I play goal quite a bit and agree with the deflection rule. It’s not the shooters fault that the goalie/defender deflected it out of play. By deflecting the ball out of play we’re denying them a chance at controlling the rebound for another shot. If the shot’s too hard to make a controlled block and redirection of the ball then kudos to the shooter. Unintentional deflections/out of bounds could be settled with a faceoff closest to where the ball goes out of play which might offer a better solution. If I ever get to organizing the Delaware play day we’ll try it out. cheers :) b

    • Crusher says:

      Agreed, but it’s not exactly the goalie’s fault it happened, either (in that they weren’t purposefully aiming to have the ball go out). I’d be interested with a faceoff, though that would fundamentally change the game dynamic.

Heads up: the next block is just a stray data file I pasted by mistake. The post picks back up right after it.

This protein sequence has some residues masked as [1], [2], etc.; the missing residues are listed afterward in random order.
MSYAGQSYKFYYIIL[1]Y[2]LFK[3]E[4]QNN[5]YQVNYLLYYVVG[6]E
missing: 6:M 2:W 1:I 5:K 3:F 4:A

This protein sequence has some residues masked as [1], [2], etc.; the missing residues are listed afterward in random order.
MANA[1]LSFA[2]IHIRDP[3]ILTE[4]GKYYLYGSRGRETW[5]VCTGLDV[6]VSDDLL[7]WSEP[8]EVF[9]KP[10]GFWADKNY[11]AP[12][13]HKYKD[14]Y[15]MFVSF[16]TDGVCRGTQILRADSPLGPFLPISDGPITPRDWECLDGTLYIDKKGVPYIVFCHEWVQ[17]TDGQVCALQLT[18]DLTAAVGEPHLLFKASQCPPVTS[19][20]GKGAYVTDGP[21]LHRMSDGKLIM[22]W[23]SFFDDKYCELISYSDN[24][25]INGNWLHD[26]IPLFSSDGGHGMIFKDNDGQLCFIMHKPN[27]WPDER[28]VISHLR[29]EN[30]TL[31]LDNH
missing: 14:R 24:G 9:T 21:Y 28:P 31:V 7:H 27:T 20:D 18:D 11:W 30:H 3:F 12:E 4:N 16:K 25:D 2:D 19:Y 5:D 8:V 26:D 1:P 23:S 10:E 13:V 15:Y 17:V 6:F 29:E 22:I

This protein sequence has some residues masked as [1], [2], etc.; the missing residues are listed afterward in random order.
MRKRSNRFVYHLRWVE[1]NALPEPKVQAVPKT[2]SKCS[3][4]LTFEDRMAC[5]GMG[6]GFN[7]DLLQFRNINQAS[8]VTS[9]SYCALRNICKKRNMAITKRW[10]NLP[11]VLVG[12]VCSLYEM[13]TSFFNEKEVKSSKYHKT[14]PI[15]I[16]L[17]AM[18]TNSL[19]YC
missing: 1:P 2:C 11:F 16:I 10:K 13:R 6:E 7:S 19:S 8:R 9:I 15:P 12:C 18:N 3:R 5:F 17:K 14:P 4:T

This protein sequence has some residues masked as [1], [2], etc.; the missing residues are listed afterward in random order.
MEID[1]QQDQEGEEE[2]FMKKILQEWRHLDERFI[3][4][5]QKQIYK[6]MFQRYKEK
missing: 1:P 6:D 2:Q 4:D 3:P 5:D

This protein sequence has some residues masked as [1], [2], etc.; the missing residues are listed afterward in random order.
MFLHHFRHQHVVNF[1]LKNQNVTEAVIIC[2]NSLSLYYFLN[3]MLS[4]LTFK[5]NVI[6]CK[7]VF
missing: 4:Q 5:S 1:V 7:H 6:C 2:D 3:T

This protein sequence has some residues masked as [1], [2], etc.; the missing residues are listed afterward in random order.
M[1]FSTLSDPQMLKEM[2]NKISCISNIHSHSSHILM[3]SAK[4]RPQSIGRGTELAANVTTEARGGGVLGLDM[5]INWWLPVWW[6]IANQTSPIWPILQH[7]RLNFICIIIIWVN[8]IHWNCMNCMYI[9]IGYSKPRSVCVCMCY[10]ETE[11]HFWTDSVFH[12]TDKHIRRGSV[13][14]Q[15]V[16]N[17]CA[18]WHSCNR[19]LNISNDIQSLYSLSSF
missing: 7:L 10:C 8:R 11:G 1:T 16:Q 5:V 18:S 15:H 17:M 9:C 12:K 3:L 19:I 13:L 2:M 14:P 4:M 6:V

And I hope you do get Delaware sorted out – we’d love to come out and have some fun times.

  3. Federico says:

    Can someone explain what 3.1.9 is saying? thanks!

    • Crusher says:

      Sure: basically, it’s making sure that two people don’t run into each other on the joust. If both players stay on the left side of the person they are jousting, they will avoid collision (likewise, if they are left handed and stay on the right hand side of the person they are jousting, they avoid collision).

      so you keep your mallet between yourself and the other jousting player, and you’re fine.